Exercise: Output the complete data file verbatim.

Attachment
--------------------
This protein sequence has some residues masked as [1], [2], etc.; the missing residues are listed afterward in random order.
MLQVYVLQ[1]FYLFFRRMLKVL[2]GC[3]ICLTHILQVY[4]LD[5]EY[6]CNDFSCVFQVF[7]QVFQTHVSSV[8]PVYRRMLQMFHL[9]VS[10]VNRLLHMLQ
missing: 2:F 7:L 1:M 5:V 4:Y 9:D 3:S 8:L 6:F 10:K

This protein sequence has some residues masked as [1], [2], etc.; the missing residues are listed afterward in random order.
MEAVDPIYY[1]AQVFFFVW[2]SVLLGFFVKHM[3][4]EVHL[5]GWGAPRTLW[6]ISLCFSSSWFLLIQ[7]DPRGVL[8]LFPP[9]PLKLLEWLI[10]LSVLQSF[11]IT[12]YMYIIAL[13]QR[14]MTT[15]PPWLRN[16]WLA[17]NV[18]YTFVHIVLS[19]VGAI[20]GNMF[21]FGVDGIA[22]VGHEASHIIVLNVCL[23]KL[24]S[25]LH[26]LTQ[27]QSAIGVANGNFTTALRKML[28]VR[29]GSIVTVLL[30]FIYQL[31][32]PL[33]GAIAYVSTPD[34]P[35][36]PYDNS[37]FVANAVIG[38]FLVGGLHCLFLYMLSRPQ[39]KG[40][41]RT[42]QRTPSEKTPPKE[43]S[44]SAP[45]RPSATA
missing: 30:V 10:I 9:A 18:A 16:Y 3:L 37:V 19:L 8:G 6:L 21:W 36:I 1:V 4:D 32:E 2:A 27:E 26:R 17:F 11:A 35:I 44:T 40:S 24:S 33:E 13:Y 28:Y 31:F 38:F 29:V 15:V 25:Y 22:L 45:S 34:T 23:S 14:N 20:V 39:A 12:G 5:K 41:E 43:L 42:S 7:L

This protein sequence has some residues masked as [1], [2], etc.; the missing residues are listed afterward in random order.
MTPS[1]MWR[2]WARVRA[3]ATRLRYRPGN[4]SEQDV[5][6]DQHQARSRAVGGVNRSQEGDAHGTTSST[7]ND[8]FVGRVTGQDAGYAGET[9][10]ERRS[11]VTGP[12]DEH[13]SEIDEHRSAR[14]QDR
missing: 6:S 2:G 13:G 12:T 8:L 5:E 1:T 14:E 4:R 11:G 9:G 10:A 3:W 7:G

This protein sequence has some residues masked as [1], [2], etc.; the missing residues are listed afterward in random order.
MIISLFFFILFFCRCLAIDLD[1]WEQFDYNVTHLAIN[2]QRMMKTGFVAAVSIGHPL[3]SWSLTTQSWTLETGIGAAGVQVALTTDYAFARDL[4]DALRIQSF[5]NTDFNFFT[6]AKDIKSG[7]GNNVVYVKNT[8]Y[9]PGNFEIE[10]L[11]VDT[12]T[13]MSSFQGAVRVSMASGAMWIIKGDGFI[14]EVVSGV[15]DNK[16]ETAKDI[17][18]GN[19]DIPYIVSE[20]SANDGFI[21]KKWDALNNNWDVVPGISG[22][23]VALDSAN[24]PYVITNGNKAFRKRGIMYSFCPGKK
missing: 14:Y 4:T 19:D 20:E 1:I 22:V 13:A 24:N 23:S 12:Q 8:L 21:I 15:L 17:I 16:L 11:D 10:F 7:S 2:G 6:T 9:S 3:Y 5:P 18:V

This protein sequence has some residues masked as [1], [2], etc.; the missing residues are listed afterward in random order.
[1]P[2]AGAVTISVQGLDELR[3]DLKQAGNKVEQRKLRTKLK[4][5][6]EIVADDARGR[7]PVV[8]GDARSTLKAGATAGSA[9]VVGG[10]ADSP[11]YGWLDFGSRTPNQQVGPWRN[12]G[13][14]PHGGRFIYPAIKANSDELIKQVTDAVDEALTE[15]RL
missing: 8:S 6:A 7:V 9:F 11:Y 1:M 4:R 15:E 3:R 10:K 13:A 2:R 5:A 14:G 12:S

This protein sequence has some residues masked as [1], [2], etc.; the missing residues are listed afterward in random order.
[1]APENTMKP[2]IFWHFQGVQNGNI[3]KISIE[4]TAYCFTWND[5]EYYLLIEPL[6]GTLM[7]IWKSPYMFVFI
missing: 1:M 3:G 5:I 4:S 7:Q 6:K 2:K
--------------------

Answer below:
This protein sequence has some residues masked as [1], [2], etc.; the missing residues are listed afterward in random order.
MLQVYVLQ[1]FYLFFRRMLKVL[2]GC[3]ICLTHILQVY[4]LD[5]EY[6]CNDFSCVFQVF[7]QVFQTHVSSV[8]PVYRRMLQMFHL[9]VS[10]VNRLLHMLQ
missing: 2:F 7:L 1:M 5:V 4:Y 9:D 3:S 8:L 6:F 10:K

This protein sequence has some residues masked as [1], [2], etc.; the missing residues are listed afterward in random order.
MEAVDPIYY[1]AQVFFFVW[2]SVLLGFFVKHM[3][4]EVHL[5]GWGAPRTLW[6]ISLCFSSSWFLLIQ[7]DPRGVL[8]LFPP[9]PLKLLEWLI[10]LSVLQSF[11]IT[12]YMYIIAL[13]QR[14]MTT[15]PPWLRN[16]WLA[17]NV[18]YTFVHIVLS[19]VGAI[20]GNMF[21]FGVDGIA[22]VGHEASHIIVLNVCL[23]KL[24]S[25]LH[26]LTQ[27]QSAIGVANGNFTTALRKML[28]VR[29]GSIVTVLL[30]FIYQL[31][32]PL[33]GAIAYVSTPD[34]P[35][36]PYDNS[37]FVANAVIG[38]FLVGGLHCLFLYMLSRPQ[39]KG[40][41]RT[42]QRTPSEKTPPKE[43]S[44]SAP[45]RPSATA
missing: 30:V 10:I 9:A 18:A 16:Y 3:L 37:V 19:L 8:G 6:L 21:W 36:I 1:V 4:D 32:E 2:A 27:E 26:R 17:F 11:A 35:I 44:T 40:S 24:S 33:E 13:Y 28:Y 31:F 38:F 29:V 15:V 25:Y 22:L 45:S 34:T 23:S 14:N 20:V 39:A 12:G 5:K 41:E 43:L 42:S 7:L

This protein sequence has some residues masked as [1], [2], etc.; the missing residues are listed afterward in random order.
MTPS[1]MWR[2]WARVRA[3]ATRLRYRPGN[4]SEQDV[5][6]DQHQARSRAVGGVNRSQEGDAHGTTSST[7]ND[8]FVGRVTGQDAGYAGET[9][10]ERRS[11]VTGP[12]DEH[13]SEIDEHRSAR[14]QDR
missing: 6:S 2:G 13:G 12:T 8:L 5:E 1:T 14:E 4:R 11:G 9:G 10:A 3:W 7:G

This protein sequence has some residues masked as [1], [2], etc.; the missing residues are listed afterward in random order.
MIISLFFFILFFCRCLAIDLD[1]WEQFDYNVTHLAIN[2]QRMMKTGFVAAVSIGHPL[3]SWSLTTQSWTLETGIGAAGVQVALTTDYAFARDL[4]DALRIQSF[5]NTDFNFFT[6]AKDIKSG[7]GNNVVYVKNT[8]Y[9]PGNFEIE[10]L[11]VDT[12]T[13]MSSFQGAVRVSMASGAMWIIKGDGFI[14]EVVSGV[15]DNK[16]ETAKDI[17][18]GN[19]DIPYIVSE[20]SANDGFI[21]KKWDALNNNWDVVPGISG[22][23]VALDSAN[24]PYVITNGNKAFRKRGIMYSFCPGKK
missing: 14:Y 4:T 19:D 20:E 1:I 22:V 13:A 24:N 23:S 12:Q 8:L 21:I 15:L 17:I 16:L 11:D 10:F 7:S 2:G 6:T 9:S 3:Y 5:P 18:V

This protein sequence has some residues masked as [1], [2], etc.; the missing residues are listed afterward in random order.
[1]P[2]AGAVTISVQGLDELR[3]DLKQAGNKVEQRKLRTKLK[4][5][6]EIVADDARGR[7]PVV[8]GDARSTLKAGATAGSA[9]VVGG[10]ADSP[11]YGWLDFGSRTPNQQVGPWRN[12]G[13][14]PHGGRFIYPAIKANSDELIKQVTDAVDEALTE[15]RL
missing: 8:S 6:A 7:V 9:F 11:Y 1:M 4:R 15:E 3:R 10:K 13:A 2:R 5:A 14:G 12:S

This protein sequence has some residues masked as [1], [2], etc.; the missing residues are listed afterward in random order.
[1]APENTMKP[2]IFWHFQGVQNGNI[3]KISIE[4]TAYCFTWND[5]EYYLLIEPL[6]GTLM[7]IWKSPYMFVFI
missing: 1:M 3:G 5:I 4:S 7:Q 6:K 2:K